Reaching that goal

Cycle with Serafina on mountain

“We are what we repeatedly do. Excellence, then, is not an act but a habit.” This is one of my favourite quotes of all time. Whether or not Aristotle said it doesn’t matter. These powerful words will change your life when you understand them.


Habits are discipline, discipline to overcome immediate gratification for a goal bigger than what’s sitting in front of you. It might be for a better life or better health, or it might be because you want to be able to ride 100 km. Whatever your goal is, whatever is important to you, it can only be achieved by changing your habits, and you can only change your habits by being strong in your mind. This is discipline.


When I talk about discipline, I’m not talking about getting up at 4 a.m. every morning, having a cold shower, and eating raw oats with water for breakfast. Discipline isn’t a hardship; it isn’t being mean to yourself. No, discipline is identifying the habits that are destructive to the life you want to have and having the strength to change them.

Changing habits takes time (it took time for them to become habits, so it will take time to change them) and patience. Habits pull us so strongly that we associate them with our identity: ‘That’s just who I am.’ No, it’s not who you are; it’s a habit.


For example, I wanted to strengthen my body to help with my cycling and overall health and well-being, so I decided to do weights, situps, and planking every morning.


The first day I started, the maximum number of sit-ups I could do was 5. It hurt so much! Planking, ouch! Everything hurt. It was hard; my mind was screaming at me, and my body hurt. But cycling has taught me that pain is ok and to start small and build on that.


So the next day, I did five situps and 30 seconds of planking, and my weights and squats goal was 10 for each set. Ouch! It still hurt!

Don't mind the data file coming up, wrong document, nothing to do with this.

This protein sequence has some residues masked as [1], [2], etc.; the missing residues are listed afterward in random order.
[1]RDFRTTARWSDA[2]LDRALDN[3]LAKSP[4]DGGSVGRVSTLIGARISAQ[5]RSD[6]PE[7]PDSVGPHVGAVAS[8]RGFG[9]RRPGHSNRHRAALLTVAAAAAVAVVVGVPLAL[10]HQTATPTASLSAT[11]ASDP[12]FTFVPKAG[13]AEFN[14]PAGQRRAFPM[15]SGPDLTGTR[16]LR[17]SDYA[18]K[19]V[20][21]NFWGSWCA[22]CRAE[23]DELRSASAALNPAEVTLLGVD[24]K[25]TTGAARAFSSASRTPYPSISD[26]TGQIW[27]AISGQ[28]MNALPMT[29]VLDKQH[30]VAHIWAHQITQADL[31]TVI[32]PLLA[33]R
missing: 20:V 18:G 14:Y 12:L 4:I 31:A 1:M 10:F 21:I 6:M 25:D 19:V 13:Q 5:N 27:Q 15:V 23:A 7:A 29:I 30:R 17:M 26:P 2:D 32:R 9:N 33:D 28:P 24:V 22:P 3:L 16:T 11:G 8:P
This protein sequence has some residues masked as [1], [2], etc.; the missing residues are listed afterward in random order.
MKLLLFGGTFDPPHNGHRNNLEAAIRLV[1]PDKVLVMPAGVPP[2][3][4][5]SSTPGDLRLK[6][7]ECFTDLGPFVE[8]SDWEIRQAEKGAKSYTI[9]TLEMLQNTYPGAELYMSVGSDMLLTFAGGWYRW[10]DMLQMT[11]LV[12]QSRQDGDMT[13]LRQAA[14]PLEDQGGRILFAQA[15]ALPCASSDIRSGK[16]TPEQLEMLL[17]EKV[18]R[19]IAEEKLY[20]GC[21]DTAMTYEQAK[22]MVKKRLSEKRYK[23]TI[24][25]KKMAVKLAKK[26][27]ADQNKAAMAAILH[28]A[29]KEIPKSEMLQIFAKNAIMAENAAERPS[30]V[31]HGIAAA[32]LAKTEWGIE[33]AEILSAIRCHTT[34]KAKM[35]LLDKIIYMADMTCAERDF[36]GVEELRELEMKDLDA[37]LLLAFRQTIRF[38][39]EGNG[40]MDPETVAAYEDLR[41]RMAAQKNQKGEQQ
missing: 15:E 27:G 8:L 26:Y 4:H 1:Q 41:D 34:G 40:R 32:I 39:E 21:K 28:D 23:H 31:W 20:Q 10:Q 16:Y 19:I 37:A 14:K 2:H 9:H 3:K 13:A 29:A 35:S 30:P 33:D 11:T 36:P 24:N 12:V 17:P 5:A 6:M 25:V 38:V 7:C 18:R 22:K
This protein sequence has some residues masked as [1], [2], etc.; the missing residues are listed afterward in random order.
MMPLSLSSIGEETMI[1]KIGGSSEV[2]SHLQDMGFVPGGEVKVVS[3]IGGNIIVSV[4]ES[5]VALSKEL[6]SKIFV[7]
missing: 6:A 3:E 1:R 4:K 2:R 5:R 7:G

The next day, my mind told me, “This is too hard; you need to rest. Don’t do it today”, but I recognised the pattern: cycling has taught me not to listen to my mind when it’s telling me to quit. So again, I did my five situps, 30 seconds of planking, and ten sets each of my weight lifting and squats. And it didn’t hurt as much! I thought, “Tomorrow, I’m going to do six situps and 40 seconds of planking”.


The next day, my mind says, ‘You didn’t get much sleep last night, and you’ve got a lot to do today. I don’t think you have time or energy to do the weights, situps, and planking.’


Again, I recognised the pattern and made myself do it, even though I didn’t want to; this took more effort than doing the actual weights, the effort of overriding my lazy-ass mind.


Every day, I override my mind with my disciplined mind. From an article I read years ago about how NASA trains astronauts to be in space, I knew it would take 30 days to program my new habit.


Every morning, I would wake up to my mind coming up with a new excuse to avoid doing my weights. Ignoring my mind’s bullying tactics took work. Despite my mind’s laziness and excuses, I pushed myself to do weights, squats, planks, and a little more each day.


Within a month, I was doing 50 situps before it hurt, 2 minutes of planking before it hurt, and sets of 30 weights and squats before it hurt, and my complaining mind had quietened. It had not gone away completely, but it was getting used to this new routine.


The following month, something strange happened—after a bad night’s sleep and other sources of stress, I consciously chose not to do my morning weight routine. But despite my decision, I ended up doing it anyway. My body had become so accustomed to the habit I had created that I couldn’t help but follow through with my morning routine every day.


I have chosen this example to illustrate that changing your life is about changing your habits. Developing new habits requires discipline, but it only takes 30 days to become a part of your daily routine. After that, it won’t be hard to maintain them anymore.


You can apply this principle to your eating, spending, relationships, fitness, or anything else you want; it’s the same principle.


But the only way this will work, and this is very important, is YOU have to want it. If someone else has told you to do it, or you’re doing it for someone else, it won’t work. It has to come from you. Your desire to change has to be greater than your desire to stay the same. It’s always you. You succeed or fail based on your own sense of self-worth.

Test it out. Try creating a new habit over a month and see for yourself. Then you’ll see you have the power and control to change your life however you choose.